Berman Asks Mexico to Reopen Jail Death Case


Spurred by a vocal Shadow Hills man whose brother was found dead in a Baja California jail, Rep. Howard L. Berman (D-Panorama City) Wednesday wrote to Mexican authorities beseeching them to reopen the case.

A Mexican appeals court earlier this month overturned the conviction of a Rosarito police officer who had been sentenced to eight years for the killing.

Berman’s letter to Jose Luis Anaya Bautista, attorney general of the state of Baja California, was called the first volley in a renewed campaign of political pressure by the surviving brother, Joe Amado.


“It’s been a nightmare for almost four years now,” Amado said, promising to lobby U.S. Atty Gen. Janet Reno and Sen. Dianne Feinstein (D--Calif.) for similar appeals. “This is what I’ve got to do.”

Joe Amado’s younger brother, 29-year-old Mario Amado of North Hollywood, was found face down with lacerations around his neck in the Rosarito municipal jail on June 6, 1992.

Immediately after the death, Joe Amado appealed to Berman, who in turn pressed Carlos Salinas de Gortari, then president of Mexico.

Following the president’s involvement, a Baja California court convicted the police officer, Jose Antonio Verduzco Flores, of murder.

But to Amado’s dismay, a panel of three Baja California appeals judges overturned the ruling on May 10. The panel said an autopsy showed Mario Amado may have committed suicide, and the judges accepted Verduzco’s defense that even if a murder occurred, the officer was off duty and not in the jail when Amado died.

Verduzco’s attorney, Marco Antonio Macklis of Tijuana, declined comment on the appellate ruling or his client’s plans.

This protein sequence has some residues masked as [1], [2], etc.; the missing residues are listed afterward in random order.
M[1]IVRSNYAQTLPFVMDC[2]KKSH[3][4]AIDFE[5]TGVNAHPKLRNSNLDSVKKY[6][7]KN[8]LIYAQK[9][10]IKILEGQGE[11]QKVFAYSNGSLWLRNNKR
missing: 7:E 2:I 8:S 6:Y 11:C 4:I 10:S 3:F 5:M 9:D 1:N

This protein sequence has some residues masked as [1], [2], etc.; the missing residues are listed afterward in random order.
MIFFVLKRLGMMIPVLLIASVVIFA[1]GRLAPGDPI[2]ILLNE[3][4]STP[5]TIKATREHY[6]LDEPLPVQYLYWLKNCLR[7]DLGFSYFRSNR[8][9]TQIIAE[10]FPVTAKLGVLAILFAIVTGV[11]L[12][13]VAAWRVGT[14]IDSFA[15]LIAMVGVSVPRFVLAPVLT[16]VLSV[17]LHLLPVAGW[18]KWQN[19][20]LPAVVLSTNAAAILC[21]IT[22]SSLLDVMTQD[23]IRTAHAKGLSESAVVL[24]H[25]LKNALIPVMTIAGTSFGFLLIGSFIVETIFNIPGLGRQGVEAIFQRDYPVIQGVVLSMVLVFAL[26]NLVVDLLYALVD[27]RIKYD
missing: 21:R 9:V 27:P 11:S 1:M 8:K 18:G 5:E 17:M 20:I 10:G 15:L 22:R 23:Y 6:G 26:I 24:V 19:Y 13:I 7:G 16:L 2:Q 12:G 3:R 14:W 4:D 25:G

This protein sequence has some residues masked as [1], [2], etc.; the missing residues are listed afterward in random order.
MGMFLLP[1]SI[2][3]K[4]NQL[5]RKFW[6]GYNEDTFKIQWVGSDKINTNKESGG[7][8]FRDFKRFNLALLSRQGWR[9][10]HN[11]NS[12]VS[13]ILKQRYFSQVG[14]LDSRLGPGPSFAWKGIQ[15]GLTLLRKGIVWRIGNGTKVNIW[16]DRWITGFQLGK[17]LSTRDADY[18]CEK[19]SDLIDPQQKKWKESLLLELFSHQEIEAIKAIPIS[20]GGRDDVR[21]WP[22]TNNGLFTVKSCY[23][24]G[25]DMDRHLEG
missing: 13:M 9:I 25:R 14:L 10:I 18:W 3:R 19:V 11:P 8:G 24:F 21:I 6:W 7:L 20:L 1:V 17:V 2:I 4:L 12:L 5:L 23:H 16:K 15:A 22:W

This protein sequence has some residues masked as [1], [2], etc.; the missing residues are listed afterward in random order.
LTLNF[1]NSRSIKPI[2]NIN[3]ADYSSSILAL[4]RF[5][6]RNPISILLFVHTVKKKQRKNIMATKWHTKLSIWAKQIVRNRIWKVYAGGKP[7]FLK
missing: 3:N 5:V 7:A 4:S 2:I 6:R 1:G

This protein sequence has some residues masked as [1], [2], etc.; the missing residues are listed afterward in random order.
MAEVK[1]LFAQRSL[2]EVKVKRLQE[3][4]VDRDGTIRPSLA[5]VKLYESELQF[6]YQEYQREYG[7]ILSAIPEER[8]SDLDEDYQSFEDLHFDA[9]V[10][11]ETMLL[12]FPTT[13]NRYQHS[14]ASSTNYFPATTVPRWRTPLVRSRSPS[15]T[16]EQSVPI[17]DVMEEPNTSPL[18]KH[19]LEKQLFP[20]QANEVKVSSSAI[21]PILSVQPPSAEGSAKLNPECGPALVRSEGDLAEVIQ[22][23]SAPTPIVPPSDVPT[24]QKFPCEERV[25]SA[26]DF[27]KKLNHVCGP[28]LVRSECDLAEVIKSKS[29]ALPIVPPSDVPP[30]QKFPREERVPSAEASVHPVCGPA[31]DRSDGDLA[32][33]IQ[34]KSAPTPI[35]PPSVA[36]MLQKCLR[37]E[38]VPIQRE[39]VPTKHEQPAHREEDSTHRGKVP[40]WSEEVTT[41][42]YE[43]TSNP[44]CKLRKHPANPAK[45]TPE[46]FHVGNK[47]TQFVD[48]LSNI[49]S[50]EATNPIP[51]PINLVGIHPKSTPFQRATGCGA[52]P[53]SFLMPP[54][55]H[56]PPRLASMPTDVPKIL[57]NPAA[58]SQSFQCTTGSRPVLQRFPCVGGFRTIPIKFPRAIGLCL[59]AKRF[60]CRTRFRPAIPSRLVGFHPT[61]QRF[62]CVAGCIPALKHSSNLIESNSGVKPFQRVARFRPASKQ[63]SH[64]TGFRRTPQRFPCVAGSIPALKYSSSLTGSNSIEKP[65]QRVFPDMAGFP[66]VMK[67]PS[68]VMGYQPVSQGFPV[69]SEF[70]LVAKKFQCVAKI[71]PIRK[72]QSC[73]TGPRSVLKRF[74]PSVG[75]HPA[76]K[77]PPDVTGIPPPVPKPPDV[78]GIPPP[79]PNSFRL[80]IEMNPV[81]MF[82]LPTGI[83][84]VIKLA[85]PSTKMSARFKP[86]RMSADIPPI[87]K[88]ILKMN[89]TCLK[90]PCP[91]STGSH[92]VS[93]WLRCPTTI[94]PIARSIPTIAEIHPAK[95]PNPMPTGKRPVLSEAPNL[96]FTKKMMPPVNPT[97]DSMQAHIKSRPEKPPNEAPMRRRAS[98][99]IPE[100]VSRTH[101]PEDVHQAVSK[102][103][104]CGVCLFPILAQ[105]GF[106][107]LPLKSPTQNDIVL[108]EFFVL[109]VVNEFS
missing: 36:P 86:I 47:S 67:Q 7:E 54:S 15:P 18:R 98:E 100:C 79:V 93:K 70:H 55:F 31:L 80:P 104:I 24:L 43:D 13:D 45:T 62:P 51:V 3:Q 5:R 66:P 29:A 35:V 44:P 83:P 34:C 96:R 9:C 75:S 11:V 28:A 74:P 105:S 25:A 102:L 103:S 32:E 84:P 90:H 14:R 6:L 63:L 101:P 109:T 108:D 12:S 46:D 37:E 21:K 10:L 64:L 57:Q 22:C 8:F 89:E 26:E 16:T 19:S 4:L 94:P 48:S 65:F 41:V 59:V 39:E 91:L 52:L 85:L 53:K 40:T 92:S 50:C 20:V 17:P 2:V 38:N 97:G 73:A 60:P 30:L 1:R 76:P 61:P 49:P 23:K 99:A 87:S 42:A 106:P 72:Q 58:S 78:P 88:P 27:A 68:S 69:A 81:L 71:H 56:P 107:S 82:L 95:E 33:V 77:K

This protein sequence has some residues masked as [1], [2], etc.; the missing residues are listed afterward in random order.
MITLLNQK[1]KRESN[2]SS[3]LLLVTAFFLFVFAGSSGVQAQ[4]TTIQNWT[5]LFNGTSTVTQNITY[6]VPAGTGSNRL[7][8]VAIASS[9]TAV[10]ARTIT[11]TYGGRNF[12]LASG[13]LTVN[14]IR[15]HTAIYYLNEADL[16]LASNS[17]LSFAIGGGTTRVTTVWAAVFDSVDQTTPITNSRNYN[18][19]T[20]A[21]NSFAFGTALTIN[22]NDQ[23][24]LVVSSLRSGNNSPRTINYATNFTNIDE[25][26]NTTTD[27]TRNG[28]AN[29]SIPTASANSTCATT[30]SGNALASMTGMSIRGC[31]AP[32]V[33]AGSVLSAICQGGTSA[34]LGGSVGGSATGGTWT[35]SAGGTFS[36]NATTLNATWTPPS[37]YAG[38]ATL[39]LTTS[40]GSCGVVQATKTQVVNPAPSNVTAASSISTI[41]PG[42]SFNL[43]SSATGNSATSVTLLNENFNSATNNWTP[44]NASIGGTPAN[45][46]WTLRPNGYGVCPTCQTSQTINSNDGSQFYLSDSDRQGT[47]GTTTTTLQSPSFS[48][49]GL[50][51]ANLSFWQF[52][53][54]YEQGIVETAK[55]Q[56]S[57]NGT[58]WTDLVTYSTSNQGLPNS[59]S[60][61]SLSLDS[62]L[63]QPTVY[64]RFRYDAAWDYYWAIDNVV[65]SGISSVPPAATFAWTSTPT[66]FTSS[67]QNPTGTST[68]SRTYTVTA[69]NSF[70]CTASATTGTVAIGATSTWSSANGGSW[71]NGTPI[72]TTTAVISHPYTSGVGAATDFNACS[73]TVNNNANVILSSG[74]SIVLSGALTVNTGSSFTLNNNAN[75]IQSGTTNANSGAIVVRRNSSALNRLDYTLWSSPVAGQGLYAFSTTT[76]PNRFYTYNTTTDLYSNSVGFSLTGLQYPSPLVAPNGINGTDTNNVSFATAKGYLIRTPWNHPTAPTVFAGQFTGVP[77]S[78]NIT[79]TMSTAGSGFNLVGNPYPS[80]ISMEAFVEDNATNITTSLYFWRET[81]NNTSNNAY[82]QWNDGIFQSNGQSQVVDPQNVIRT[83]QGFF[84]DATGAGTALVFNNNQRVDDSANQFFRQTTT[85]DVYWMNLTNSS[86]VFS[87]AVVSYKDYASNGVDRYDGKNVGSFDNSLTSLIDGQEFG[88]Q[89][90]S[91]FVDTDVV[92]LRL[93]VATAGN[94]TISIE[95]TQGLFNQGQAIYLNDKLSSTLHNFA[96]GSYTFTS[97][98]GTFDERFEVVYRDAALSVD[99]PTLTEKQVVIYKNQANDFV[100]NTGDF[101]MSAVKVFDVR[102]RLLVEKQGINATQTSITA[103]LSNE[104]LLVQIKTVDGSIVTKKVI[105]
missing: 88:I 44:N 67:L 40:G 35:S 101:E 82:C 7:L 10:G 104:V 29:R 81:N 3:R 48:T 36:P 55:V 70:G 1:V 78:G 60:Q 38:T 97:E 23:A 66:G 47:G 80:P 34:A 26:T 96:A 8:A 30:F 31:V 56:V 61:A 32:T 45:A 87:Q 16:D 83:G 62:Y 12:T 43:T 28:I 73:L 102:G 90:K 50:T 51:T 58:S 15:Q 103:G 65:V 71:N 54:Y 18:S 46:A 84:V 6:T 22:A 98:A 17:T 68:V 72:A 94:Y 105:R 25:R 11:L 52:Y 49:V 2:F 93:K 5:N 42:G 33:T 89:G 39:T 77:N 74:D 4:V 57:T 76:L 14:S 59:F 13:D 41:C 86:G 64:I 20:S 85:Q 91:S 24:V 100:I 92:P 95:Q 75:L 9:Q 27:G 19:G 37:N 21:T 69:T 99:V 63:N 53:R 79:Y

Tom Waldman, a spokesman for Berman, said the congressman was challenging the suicide finding, not Verduzco’s release.

“We still believe there is a killer or killers out there,” he said. “A murder was committed.”

Citing Mexican government requests for investigations into the recent beating of two illegal Mexican immigrants by Riverside County sheriff’s deputies, Waldman said the congressman deserves a response.

“The Mexican government has been pretty forthright about requesting justice for their citizens on our soil. The Mexican government also needs to make special efforts at this time for something that happened on Mexican soil,” he said.

Mario Amado was vacationing in the popular beach town when he was arrested for drunk and disorderly conduct after a fight with his girlfriend. After less than two hours in custody he was found dead.

Mexican authorities said Mario Amado hanged himself with a sweater. But independent autopsies arranged by Joe Amado concluded his brother had been savagely beaten and strangled with a rope.

In Mexico, the police versions of jailhouse deaths usually get little scrutiny. Human rights groups have said Verduzco’s conviction would not have occurred without Joe Amado’s efforts, which included picketing a border crossing, commissioning the autopsies and pressing political figures such as Berman to take up his cause.